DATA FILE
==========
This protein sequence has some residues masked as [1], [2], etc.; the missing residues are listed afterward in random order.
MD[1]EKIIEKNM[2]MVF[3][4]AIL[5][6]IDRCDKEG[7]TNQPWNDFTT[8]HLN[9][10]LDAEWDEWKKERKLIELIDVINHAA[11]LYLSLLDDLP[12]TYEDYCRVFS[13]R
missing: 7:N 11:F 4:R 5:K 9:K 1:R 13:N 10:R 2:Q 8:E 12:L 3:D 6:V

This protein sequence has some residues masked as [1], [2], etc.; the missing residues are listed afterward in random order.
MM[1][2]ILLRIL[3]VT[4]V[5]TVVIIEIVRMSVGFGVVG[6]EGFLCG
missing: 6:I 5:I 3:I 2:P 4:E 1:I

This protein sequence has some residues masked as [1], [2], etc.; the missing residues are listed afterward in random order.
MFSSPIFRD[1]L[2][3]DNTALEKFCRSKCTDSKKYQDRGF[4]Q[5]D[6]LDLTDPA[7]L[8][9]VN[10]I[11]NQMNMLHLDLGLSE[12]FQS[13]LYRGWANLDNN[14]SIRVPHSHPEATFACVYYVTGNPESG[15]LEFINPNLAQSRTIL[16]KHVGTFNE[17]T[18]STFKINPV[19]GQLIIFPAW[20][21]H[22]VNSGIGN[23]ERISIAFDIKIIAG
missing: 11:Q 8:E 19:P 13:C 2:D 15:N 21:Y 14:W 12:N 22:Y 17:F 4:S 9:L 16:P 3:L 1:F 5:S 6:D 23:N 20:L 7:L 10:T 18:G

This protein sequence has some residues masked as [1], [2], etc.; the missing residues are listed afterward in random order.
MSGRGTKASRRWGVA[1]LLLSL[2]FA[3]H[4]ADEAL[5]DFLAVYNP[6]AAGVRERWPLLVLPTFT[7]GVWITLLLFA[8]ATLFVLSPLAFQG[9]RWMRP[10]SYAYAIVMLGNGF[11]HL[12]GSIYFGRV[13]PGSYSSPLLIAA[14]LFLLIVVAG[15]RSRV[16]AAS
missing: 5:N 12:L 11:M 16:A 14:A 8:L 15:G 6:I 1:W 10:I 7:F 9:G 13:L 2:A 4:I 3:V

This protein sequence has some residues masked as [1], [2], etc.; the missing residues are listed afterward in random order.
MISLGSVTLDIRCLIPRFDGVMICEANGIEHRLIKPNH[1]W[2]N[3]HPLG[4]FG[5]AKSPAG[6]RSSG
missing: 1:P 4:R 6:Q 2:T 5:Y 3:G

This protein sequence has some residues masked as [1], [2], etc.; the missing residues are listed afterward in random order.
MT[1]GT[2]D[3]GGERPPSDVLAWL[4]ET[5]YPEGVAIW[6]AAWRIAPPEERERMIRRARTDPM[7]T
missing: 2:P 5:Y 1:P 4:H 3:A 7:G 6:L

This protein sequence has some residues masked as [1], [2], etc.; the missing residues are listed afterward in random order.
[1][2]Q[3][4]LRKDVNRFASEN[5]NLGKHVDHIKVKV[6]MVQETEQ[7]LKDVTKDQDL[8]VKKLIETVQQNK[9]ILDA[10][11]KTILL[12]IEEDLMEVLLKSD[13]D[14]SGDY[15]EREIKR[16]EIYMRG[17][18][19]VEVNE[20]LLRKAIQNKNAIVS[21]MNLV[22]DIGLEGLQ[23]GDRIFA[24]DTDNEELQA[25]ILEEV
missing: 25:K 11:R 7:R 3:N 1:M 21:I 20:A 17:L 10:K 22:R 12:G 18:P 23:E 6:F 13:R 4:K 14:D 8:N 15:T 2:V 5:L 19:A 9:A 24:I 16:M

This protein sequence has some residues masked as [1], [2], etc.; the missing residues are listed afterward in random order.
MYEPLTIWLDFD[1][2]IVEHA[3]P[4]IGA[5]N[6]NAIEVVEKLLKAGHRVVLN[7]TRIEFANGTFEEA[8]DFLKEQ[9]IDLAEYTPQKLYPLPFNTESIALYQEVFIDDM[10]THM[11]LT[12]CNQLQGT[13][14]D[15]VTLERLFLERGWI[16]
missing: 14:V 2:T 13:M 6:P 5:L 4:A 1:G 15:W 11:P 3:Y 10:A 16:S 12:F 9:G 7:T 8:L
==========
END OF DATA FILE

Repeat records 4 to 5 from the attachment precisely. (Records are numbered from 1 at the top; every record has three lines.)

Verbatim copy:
This protein sequence has some residues masked as [1], [2], etc.; the missing residues are listed afterward in random order.
MSGRGTKASRRWGVA[1]LLLSL[2]FA[3]H[4]ADEAL[5]DFLAVYNP[6]AAGVRERWPLLVLPTFT[7]GVWITLLLFA[8]ATLFVLSPLAFQG[9]RWMRP[10]SYAYAIVMLGNGF[11]HL[12]GSIYFGRV[13]PGSYSSPLLIAA[14]LFLLIVVAG[15]RSRV[16]AAS
missing: 5:N 12:L 11:M 16:A 14:A 8:L 15:G 6:I 1:W 10:I 7:F 9:G 13:L 2:A 4:I 3:V

This protein sequence has some residues masked as [1], [2], etc.; the missing residues are listed afterward in random order.
MISLGSVTLDIRCLIPRFDGVMICEANGIEHRLIKPNH[1]W[2]N[3]HPLG[4]FG[5]AKSPAG[6]RSSG
missing: 1:P 4:R 6:Q 2:T 5:Y 3:G